While the potential of 3D scanning and 3D printing technology is obviously enormous, perhaps its most long-lasting effects will be felt through cultural and historical preservation. The ability to document and preserve precious artifacts and monuments in their current state, including distinctive marks, surface textures and coloration all in the finest of detail, means that even the passing of time, natural disasters, or even terrorists cannot truly destroy the world’s greatest artifacts. This is even being felt in war-torn Syria, and 3D printed replicas of the Bull of Nimrod and the Palmyra temple are preserving relics that were cruelly torn from humanity’s grasp.
The same principles are readily being applied all over the world, even in Vietnam thanks to the efforts of Quang Tri Nguyen. Even at a young age, he recognized the importance of preserving Vietnamese culture—one of the oldest in Southeast Asia. To preserve it from harm, he started 3D scanning and publishing digital3D models of ancient Vietnamese sculptures through his company VR3D. Last year, this already resulted in a Virtual 3D Museum of the ancient Vietnamese sculptures that can be admired from every corner in the world.
But fast forward a year, and VR3D has taken things to an even higher level. This time around, they have 3D scanned not just a series of statues, but a complete monument, with the data being several hundred times bigger than their previous project. The monument in question is the Đình Tiền Lệ, an ancient common house from the Vietnamese village of Hoai Duc (near Hanoi). “Đình (village hall) is the common house of a Vietnamese village commune, and actually houses three functions: administrative, religious and cultural,” Quang Tri Nguyen says. “Đình Tiền Lệ has become the first large historic monument to be preserved and displayed fully intact through digitization and interactive 3D technology.”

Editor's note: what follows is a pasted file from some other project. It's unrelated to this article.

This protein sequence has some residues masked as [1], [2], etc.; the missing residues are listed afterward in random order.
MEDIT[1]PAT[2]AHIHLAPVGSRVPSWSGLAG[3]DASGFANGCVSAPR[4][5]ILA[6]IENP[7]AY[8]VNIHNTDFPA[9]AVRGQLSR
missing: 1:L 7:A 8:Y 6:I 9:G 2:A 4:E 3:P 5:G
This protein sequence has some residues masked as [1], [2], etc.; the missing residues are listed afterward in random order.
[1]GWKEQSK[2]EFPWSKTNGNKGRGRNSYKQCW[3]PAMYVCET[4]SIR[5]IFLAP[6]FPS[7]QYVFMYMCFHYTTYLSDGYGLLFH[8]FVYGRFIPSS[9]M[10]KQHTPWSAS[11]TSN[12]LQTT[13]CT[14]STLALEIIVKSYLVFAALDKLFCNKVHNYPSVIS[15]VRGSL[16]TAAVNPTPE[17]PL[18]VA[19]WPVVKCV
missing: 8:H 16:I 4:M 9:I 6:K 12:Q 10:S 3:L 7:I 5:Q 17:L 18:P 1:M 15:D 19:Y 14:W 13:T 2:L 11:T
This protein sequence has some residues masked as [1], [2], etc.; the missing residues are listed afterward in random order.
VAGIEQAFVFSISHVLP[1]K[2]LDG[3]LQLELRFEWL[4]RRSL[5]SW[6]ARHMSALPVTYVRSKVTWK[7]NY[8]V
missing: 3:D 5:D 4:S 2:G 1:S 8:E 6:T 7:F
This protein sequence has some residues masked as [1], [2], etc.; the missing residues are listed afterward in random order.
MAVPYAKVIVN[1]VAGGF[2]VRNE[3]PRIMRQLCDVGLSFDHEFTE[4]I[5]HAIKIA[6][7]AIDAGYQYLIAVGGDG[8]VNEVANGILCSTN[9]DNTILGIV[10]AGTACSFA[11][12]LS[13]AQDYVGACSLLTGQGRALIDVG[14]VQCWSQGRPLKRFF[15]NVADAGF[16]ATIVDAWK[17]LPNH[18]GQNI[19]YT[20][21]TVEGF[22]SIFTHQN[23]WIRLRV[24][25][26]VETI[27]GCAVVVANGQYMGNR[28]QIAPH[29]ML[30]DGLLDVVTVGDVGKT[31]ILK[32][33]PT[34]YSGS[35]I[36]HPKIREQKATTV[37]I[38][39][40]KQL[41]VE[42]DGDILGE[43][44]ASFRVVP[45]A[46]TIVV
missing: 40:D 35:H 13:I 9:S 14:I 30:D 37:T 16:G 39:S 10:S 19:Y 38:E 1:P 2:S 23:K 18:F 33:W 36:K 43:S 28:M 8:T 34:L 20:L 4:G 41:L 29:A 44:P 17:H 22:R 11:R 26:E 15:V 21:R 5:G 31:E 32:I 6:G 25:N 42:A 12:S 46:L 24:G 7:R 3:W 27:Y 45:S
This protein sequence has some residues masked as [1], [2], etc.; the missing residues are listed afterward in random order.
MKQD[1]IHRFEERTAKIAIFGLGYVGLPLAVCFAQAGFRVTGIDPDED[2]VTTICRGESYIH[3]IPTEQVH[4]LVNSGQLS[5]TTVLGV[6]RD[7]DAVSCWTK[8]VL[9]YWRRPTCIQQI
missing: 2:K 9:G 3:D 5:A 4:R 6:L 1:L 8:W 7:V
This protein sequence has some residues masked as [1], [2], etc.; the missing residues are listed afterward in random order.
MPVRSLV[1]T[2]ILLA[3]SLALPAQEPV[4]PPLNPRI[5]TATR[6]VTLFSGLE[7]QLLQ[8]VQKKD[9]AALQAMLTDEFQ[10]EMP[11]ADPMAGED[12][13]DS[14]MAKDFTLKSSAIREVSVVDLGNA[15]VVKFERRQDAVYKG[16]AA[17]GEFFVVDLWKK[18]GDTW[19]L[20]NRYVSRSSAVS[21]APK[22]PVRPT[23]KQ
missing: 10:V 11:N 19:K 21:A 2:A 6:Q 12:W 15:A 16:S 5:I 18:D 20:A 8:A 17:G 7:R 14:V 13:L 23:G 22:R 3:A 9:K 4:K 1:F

Like the digital 3D museum, it has been completely set up to enable digital tours online. Anyone can freely interact with the high quality 3D scan as though they were in Vietnam. The developers also optimized the website on the HTML5 platform so users can access it and interact from nearly any device, from smartphones to smartTVs, without the need for installing additional apps, plugins or software. What’s more, a VR version is coming soon, that should be viewable with our without any VR goggles.
Of course this is not the first digital tour of a monument or the first digitization project involving artifacts, but Quang Tri Nguyen explained that most others disappointed him. “The result are mainly point-cloud type, or consist of low-quality and uncompleted meshes, and almost no project can be view online (and with this quality),” he says. “So we think this is the first large monument that has been completely digitized from inside to outside, with angles of a very high quality, and it’s also very easy to view in 3D online.”
To ensure that level of quality, the monument manager also went through great care to get every detail just right. As a result, it is a perfect copy in terms of color, size, shape, and can even be used as a reference during restoration or repairing damage. Any deformations can easily be spotted, and researchers can even measure details in the 3D model or make cross sections without every visiting Vietnam. As a result, VR3D’s model is also an excellent educational tool, and it took more than four months just to scan the monument and process all that data.